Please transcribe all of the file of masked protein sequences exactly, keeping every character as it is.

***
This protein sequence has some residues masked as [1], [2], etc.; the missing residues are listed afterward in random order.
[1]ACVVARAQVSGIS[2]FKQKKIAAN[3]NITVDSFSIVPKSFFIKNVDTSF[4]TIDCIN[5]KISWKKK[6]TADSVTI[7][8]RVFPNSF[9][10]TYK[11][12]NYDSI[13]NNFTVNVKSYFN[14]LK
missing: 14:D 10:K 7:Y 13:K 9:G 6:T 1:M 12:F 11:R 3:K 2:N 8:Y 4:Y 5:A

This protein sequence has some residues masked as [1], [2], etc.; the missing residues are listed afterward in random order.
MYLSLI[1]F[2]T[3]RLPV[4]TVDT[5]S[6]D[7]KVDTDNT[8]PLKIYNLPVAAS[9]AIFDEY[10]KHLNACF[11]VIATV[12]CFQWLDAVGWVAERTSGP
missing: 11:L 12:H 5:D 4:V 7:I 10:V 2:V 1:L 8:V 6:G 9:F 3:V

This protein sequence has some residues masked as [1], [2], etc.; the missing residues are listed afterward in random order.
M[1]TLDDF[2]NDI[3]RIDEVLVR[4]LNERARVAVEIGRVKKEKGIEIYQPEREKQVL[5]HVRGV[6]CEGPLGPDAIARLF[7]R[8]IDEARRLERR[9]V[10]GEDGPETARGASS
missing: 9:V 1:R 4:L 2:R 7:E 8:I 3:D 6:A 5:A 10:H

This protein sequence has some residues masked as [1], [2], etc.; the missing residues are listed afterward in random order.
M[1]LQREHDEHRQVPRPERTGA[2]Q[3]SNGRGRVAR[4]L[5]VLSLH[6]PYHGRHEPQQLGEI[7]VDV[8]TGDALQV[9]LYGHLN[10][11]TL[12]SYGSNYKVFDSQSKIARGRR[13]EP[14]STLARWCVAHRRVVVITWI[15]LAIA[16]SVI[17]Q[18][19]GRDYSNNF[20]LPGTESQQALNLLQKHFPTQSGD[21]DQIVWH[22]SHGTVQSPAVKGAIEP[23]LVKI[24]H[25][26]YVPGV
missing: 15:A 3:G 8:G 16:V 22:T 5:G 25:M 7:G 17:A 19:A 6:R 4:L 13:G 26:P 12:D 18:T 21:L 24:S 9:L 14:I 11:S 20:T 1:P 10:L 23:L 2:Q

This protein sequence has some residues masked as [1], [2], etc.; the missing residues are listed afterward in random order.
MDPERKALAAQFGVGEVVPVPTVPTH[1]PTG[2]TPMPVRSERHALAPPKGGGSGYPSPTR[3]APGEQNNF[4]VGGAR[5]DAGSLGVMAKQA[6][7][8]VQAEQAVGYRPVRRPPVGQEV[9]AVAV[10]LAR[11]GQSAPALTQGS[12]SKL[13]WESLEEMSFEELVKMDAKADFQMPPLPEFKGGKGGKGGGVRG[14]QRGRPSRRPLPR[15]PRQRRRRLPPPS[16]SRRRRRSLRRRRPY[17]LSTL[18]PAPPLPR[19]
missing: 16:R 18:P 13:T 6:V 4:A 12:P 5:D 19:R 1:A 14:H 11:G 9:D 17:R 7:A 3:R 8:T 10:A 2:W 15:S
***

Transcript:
This protein sequence has some residues masked as [1], [2], etc.; the missing residues are listed afterward in random order.
[1]ACVVARAQVSGIS[2]FKQKKIAAN[3]NITVDSFSIVPKSFFIKNVDTSF[4]TIDCIN[5]KISWKKK[6]TADSVTI[7][8]RVFPNSF[9][10]TYK[11][12]NYDSI[13]NNFTVNVKSYFN[14]LK
missing: 14:D 10:K 7:Y 13:K 9:G 6:T 1:M 12:F 11:R 3:K 2:N 8:Y 4:Y 5:A

This protein sequence has some residues masked as [1], [2], etc.; the missing residues are listed afterward in random order.
MYLSLI[1]F[2]T[3]RLPV[4]TVDT[5]S[6]D[7]KVDTDNT[8]PLKIYNLPVAAS[9]AIFDEY[10]KHLNACF[11]VIATV[12]CFQWLDAVGWVAERTSGP
missing: 11:L 12:H 5:D 4:V 7:I 10:V 2:V 1:L 8:V 6:G 9:F 3:V

This protein sequence has some residues masked as [1], [2], etc.; the missing residues are listed afterward in random order.
M[1]TLDDF[2]NDI[3]RIDEVLVR[4]LNERARVAVEIGRVKKEKGIEIYQPEREKQVL[5]HVRGV[6]CEGPLGPDAIARLF[7]R[8]IDEARRLERR[9]V[10]GEDGPETARGASS
missing: 9:V 1:R 4:L 2:R 7:E 8:I 3:D 6:A 5:A 10:H

This protein sequence has some residues masked as [1], [2], etc.; the missing residues are listed afterward in random order.
M[1]LQREHDEHRQVPRPERTGA[2]Q[3]SNGRGRVAR[4]L[5]VLSLH[6]PYHGRHEPQQLGEI[7]VDV[8]TGDALQV[9]LYGHLN[10][11]TL[12]SYGSNYKVFDSQSKIARGRR[13]EP[14]STLARWCVAHRRVVVITWI[15]LAIA[16]SVI[17]Q[18][19]GRDYSNNF[20]LPGTESQQALNLLQKHFPTQSGD[21]DQIVWH[22]SHGTVQSPAVKGAIEP[23]LVKI[24]H[25][26]YVPGV
missing: 15:A 3:G 8:G 16:V 22:T 5:G 25:M 7:G 17:A 19:A 6:R 4:L 13:G 26:P 12:D 18:T 21:L 24:S 9:L 14:I 11:S 20:T 1:P 10:L 23:L 2:Q

This protein sequence has some residues masked as [1], [2], etc.; the missing residues are listed afterward in random order.
MDPERKALAAQFGVGEVVPVPTVPTH[1]PTG[2]TPMPVRSERHALAPPKGGGSGYPSPTR[3]APGEQNNF[4]VGGAR[5]DAGSLGVMAKQA[6][7][8]VQAEQAVGYRPVRRPPVGQEV[9]AVAV[10]LAR[11]GQSAPALTQGS[12]SKL[13]WESLEEMSFEELVKMDAKADFQMPPLPEFKGGKGGKGGGVRG[14]QRGRPSRRPLPR[15]PRQRRRRLPPPS[16]SRRRRRSLRRRRPY[17]LSTL[18]PAPPLPR[19]
missing: 16:R 18:P 13:T 6:V 4:A 12:P 5:D 19:R 1:A 14:H 11:G 9:D 17:R 7:A 3:R 8:T 10:A 2:W 15:S